Answer:  Of course.  My philosophy in life is that I  believe  in
humanity.  For me, national boundaries are just mere geographical
boundaries.   Nothing more.  I look at it this way,  God  is  for
manking,  not just X, Y or  a  Z  nation.   Any  Indian would  be
welcome  here.   For that matter I've sent quite a few Pakistanis
to  the Tata Cancer Research Institute in  Bombay.   If tomorrow,
the Indian Cancer Research Society asks for  any  kind  of  help,
then  Imran Khan is ready.  At the end of  the  day  if  you can-
not  serve humanity, then your record  or  personal  achievements
mean nothing.

Question:  Almost every year we get to read you are getting  mar-
ried  to so and it never happens.  If you've decided not to marry
why don't you openly say it?  If nothing  else,  the  unnecessary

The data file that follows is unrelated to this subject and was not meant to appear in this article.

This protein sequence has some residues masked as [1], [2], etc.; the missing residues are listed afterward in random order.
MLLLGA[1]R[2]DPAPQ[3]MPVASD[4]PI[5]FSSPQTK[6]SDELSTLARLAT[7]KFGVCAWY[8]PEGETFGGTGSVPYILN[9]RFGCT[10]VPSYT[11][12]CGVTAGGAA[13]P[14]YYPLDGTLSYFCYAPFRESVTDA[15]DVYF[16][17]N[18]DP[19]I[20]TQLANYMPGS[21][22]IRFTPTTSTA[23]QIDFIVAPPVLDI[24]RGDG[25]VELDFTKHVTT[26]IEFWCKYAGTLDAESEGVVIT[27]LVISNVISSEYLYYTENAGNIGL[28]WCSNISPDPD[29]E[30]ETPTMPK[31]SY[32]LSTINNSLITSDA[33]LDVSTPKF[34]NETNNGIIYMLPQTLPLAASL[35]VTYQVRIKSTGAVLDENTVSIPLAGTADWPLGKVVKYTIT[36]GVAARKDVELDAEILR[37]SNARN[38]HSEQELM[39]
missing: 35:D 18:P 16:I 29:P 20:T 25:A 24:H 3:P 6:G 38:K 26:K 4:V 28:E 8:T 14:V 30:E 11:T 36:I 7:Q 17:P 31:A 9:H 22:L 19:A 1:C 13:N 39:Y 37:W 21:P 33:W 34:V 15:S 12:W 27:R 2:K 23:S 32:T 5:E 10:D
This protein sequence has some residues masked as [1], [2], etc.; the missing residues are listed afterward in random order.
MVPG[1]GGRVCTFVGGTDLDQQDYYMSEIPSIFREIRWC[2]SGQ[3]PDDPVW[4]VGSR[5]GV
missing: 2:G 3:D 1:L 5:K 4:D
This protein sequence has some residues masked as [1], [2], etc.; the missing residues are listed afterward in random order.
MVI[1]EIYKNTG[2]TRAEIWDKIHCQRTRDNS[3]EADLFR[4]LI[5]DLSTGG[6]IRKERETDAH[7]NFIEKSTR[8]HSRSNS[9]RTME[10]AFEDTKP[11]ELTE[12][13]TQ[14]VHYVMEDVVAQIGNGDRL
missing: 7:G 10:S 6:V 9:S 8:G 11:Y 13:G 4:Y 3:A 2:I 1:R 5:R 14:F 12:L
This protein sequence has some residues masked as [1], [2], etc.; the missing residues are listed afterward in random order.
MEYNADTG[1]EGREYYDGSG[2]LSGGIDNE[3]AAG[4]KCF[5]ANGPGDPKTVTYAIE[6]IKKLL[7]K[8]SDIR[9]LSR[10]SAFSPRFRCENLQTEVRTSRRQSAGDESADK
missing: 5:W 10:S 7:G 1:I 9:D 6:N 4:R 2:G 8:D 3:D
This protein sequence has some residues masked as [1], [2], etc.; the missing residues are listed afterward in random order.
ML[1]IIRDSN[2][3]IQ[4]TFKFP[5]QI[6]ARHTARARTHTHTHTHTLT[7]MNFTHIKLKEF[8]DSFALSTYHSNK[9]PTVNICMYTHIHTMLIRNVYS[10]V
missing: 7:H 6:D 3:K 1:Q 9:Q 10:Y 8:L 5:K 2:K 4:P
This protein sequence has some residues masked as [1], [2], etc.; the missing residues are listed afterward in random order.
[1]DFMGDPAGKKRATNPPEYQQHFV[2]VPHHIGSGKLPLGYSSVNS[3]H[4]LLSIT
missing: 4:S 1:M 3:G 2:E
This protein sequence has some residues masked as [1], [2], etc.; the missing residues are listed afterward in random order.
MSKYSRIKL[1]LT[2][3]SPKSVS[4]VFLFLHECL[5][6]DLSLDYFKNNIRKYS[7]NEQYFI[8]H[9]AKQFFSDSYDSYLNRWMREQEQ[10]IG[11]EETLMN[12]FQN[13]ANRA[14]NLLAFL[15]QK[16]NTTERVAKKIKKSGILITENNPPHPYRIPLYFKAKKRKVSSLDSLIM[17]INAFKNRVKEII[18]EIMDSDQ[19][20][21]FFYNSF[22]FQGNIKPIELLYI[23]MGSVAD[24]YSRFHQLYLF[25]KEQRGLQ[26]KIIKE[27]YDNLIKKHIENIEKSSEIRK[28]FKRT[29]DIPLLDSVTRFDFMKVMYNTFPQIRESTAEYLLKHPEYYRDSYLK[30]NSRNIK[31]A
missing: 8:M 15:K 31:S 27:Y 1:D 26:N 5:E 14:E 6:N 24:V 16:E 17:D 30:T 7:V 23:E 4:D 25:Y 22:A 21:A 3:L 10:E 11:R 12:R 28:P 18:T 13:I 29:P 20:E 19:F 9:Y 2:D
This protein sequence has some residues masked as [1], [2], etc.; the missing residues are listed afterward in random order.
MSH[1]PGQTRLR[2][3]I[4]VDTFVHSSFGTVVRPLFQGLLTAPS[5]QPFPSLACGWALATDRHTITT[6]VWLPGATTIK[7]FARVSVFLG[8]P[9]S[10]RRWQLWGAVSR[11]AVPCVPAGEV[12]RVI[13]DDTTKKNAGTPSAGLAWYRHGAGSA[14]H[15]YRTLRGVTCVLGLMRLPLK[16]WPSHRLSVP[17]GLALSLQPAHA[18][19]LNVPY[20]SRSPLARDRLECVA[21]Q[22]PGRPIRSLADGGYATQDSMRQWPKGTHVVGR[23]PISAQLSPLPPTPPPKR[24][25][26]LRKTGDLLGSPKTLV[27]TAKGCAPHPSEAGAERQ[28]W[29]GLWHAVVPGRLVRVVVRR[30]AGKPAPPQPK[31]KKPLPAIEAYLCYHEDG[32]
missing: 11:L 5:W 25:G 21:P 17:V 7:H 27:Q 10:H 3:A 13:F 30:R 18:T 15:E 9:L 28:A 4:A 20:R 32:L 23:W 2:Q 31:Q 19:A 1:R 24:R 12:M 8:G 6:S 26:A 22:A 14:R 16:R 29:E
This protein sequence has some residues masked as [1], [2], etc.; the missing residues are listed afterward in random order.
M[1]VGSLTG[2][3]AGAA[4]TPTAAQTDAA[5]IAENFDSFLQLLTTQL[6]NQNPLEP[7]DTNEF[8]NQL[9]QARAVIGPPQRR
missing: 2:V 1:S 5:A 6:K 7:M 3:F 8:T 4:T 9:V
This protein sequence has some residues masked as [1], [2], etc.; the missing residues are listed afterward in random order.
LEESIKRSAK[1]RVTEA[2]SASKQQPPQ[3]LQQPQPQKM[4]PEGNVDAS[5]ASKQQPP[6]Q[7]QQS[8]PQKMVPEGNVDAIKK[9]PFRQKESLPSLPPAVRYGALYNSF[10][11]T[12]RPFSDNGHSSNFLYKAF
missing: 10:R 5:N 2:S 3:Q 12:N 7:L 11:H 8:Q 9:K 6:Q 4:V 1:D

speculation  will stop now.
Answer:  Look, I donot have any plans of getting married now. But
it's  not  that I've taken a final decision  not  to marry.  I d
on't know the answer myself. Maybe I'll marry,  maybe I won't!

Question:  Your detractor in the press claim, you've  been  using
your post as advisor to the Board of Control for Crickt in Pakis-
tan with a vengeance.  According to them, you had  plotted  Javed
Miandad's  ouster from the Pakistan captaincy?
Answer:  How stupid!  See, I'm so occupied with the cancer hos-
pital  project  that I  hardly  find  any time for the job.  If I
had time, I would've sat down with the Board and chalked  out  as
to how we  can  change the  domestic  cricket  structure  in  our
country.  The domestic structure is so bad here in Pakistan.
  As for removing Miandad, let me tell you,  I  had  no  role  to
play.   The  Board  was  already  contemplating a change and they
sought my advice as to who could be the fittest?  I had suggested
Wasim's  name,  yes.  But by then, the Board had decided to go in
for a new skipper.  So how can I be blamed?

Question:  Are you happy the way Akram has led so  far?
Answer: Yes.  I think, he is doing a decent job.